From CT magazine:
In the seventh episode, the historical fiction overwhelms the text.
Peter Chattaway/ May 19, 2015
Alissa’s Note: A.D. The Bible Continues began airing on Easter Sunday, and during its run, Peter Chattaway recaps episodes as they air. Recaps involve spoilers, especially if you’re not familiar with the Bible story.
Episode 7: ‘The Visit’
A.D. The Bible Continues has been walking a fine line from its very first episode, balancing its adaptation of the book of Acts with fictitious subplots that are based very loosely on secular history. But the seventh episode just might be the first one in which the fictitious storyline overwhelms the biblical material; there is so little to work with here that it’s hard to imagine anyone basing a Bible study on this installment. And to make matters worse, the historical fiction is utter bunk.
The central storyline in this episode is the arrival of the emperor Tiberius and his nephew Caligula in Jerusalem. To say this whole subplot is preposterous would be an understatement; the historical Tiberius spent most of the last decade or so of his life living on the island of Capri, off the coast of Italy, and he could barely be motivated to visit the Italian mainland, much less any of the Roman empire’s more distant territories.
What’s more, even if Tiberius was inclined to visit Pontius Pilate in person, it is doubtful that he would have made the trip inland, through hostile territory, towards Jerusalem; it would have made more sense to do business in Caesarea, the administrative center on the Mediterranean coast.
The episode actually hints at all these things, however inadvertently: Tiberius tells Pilate Judea is a "minor province," which makes you wonder why he thought it worthy of a personal visit in the first place, especially if he is thinking of removing Pilate from his post, while Pilate’s wife Claudia tells Tiberius the best thing about Jerusalem is that it is only "one day’s journey to our home on the coast." So why not meet there, then?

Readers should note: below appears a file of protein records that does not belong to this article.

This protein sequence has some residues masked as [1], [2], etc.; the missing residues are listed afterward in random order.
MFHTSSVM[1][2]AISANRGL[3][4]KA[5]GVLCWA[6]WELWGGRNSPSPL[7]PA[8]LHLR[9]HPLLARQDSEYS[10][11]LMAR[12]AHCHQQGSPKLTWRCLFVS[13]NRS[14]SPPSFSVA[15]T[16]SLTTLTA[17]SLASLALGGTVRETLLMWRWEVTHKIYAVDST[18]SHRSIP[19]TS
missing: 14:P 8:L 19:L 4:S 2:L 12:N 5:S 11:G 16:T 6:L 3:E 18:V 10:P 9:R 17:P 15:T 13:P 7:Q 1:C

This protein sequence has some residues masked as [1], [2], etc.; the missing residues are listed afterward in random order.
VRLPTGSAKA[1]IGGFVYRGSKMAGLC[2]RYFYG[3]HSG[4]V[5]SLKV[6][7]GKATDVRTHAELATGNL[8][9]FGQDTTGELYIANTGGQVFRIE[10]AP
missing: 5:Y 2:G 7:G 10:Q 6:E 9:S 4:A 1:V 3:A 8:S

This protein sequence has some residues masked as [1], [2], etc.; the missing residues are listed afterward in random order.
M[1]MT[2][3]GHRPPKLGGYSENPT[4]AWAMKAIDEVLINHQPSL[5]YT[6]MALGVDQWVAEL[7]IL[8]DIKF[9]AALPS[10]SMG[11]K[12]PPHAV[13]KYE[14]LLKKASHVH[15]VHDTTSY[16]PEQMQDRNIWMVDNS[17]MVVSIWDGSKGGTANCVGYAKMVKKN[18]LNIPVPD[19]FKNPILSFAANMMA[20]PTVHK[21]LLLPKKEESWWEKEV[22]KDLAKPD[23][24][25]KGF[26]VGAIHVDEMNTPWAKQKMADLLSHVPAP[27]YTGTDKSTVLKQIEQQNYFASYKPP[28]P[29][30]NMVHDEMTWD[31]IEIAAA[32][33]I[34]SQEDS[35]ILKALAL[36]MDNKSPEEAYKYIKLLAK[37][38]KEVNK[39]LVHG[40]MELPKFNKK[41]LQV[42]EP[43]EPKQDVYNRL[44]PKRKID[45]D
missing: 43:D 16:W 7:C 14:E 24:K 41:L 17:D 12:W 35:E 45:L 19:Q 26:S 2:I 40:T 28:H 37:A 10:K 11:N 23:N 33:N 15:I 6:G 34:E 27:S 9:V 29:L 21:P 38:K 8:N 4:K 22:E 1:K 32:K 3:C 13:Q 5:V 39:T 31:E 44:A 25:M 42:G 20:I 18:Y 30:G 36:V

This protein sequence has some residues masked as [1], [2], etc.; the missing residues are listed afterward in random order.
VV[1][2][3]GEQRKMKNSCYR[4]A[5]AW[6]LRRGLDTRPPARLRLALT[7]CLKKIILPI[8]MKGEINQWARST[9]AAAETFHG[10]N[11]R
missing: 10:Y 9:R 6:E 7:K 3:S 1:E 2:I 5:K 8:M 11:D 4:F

Anyone familiar with the legends and history surrounding these characters will also marvel at some of the missed opportunities here. For example, around this time, back in Italy, Tiberius had just executed a traitor named Sejanus who appears to have been an associate of Pilate’s; you might think this would give Pilate all sorts of extra reasons to be apprehensive about Tiberius’s visit, but the episode never brings it up.
Similarly, there is ">a legend that traces the origins of coloured Easter eggs to an encounter between Mary Magdalene and the emperor Tiberius—so when the Mary Magdalene of this series gets a job working in Pilate’s palace, just in time for Tiberius’s visit, you wonder if this episode might play on this legend somehow. But no, it doesn’t (and Cornelius, who recognizes Mary Magdalene, tells her never to come back to the palace, so that might be the end of that).
The biblical section of the episode is fairly brief, and covers Philip’s visit to Samaria and his evangelism there, including the baptism of Simon the Magician, who wonders why becoming a Christian hasn’t instantly given him the power to perform miracles like the ones Philip has performed (Acts 8:4-13). But this subplot is left hanging, and will presumably be resolved when Simon meets Peter in some future episode.
Meanwhile, Peter and the other apostles are left spinning their wheels: they gather, they hide, they even confront Saul in the street when he’s alone, but nothing comes of the encounter. The impression you get is that the filmmakers wanted to give these characters something to do instead of just forgetting about them for an episode or two, the way they seem to have forgotten all about the Zealots for now. But the scenes with Peter and the others end up feeling like just so much narrative padding.
Saul, meanwhile, continues his persecution of the Christians even after Caiaphas tells him to cut it out for the duration of Tiberius’s visit. (Caligula, for his part, doesn’t mind the mayhem in the streets and personally chokes a Christian to death.) The episode ends with Caiaphas tricking Saul into thinking that Peter has gone to Damascus, just to get Saul out of the city. That’s not exactly how Saul leaves Jerusalem in the Bible, but in any case, it seems pretty clear that we’ll be witnessing a major turning point in the next episode.